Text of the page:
ALBANY, N.Y. (AP) — New York’s highest court has rejected new congressional district maps that had widely been seen as favoring Democrats.
In a 4-3 decision, state’s Court of Appeals agreed Wednesday with a group of Republican voters who say that the district boundaries had been unconstitutionally gerrymandered, and that the Legislature hadn’t followed proper procedure in passing the maps.
A lower-level court had also ruled that the maps were unconstitutional. It had given the Legislature an April 30 deadline to come up with new maps or else leave the task to a court-appointed expert. The Court of Appeals overturned the lower court's decision, requiring that the masks be created by a court-appointed expert.
"The Courts will be drawing the lines, which they actually did ten years ago for the congressional," Erie County Board of Elections Republican Commissioner Ralph Mohr said.
Shawn Donahue, an assistant professor in the University at Buffalo's Political Science Department, said this decision rested on expert witness testimony.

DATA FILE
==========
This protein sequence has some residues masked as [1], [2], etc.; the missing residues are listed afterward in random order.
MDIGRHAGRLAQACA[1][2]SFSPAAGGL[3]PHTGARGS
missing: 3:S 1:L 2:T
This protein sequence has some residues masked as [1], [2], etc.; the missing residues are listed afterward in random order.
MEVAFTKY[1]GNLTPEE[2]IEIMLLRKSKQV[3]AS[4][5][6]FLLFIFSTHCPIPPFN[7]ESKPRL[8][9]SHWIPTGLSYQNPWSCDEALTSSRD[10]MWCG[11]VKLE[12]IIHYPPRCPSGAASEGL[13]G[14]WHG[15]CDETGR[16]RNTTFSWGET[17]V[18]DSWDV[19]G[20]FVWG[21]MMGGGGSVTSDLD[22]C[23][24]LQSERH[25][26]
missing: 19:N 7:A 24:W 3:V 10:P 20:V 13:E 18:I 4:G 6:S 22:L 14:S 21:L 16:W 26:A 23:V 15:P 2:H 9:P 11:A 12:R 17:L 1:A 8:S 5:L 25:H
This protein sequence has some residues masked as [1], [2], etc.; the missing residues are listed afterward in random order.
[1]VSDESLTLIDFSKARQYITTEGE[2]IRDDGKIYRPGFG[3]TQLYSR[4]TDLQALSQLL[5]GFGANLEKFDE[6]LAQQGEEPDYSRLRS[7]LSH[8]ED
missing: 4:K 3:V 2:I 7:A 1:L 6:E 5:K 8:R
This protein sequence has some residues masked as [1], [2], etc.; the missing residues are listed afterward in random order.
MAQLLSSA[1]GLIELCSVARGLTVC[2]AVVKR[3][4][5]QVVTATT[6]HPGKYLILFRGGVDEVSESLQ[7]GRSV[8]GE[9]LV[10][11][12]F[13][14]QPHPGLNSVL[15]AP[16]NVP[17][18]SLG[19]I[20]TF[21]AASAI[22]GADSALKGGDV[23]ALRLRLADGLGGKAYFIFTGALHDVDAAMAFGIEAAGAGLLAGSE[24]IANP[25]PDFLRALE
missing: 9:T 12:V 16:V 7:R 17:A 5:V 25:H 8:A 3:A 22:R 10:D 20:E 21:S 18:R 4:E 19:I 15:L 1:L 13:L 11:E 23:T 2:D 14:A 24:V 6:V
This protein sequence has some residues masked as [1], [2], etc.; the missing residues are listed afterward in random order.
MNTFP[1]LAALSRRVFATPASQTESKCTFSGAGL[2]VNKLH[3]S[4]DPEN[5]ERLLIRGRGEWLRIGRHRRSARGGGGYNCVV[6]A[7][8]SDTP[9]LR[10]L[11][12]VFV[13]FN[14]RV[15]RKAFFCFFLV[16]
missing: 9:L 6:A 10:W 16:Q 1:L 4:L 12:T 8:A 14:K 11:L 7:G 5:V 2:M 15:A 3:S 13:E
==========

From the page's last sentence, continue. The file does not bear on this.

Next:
"He had drawn a number of random alternative maps that the maps that the Democrats drew were outliers in that most of the maps were not as favorable to the Democrats as the ones that were presented. In fact, I think almost none of them were," Donahue said.
The court says it will “likely be necessary” to move the congressional and state Senate primary elections from June to August.
"So as the state is carved up into 26 different districts, I'm sure it's going to effect both Congressman Higgins and Congressman Jacobs," Mohr said.
"What's going to have to happen is, when we get the new districts sometime in mid-May, or hopefully let's say, candidates will have to go back for the House and State Senate and you're going to have to have a petitioning period reopened so they can go and try go get on the ballots for different districts," Donahue said.
Donahue said the Court of Appeals decision will likely have national impact.
"This is a big blow for Democrats not just in the state, but this is a big blow for Democrats nationally," Donahue said, "If the house is very close in terms of the number of Democrats and the number of Republicans, it's possible that this decision may make the difference between Republicans controlling the house or not."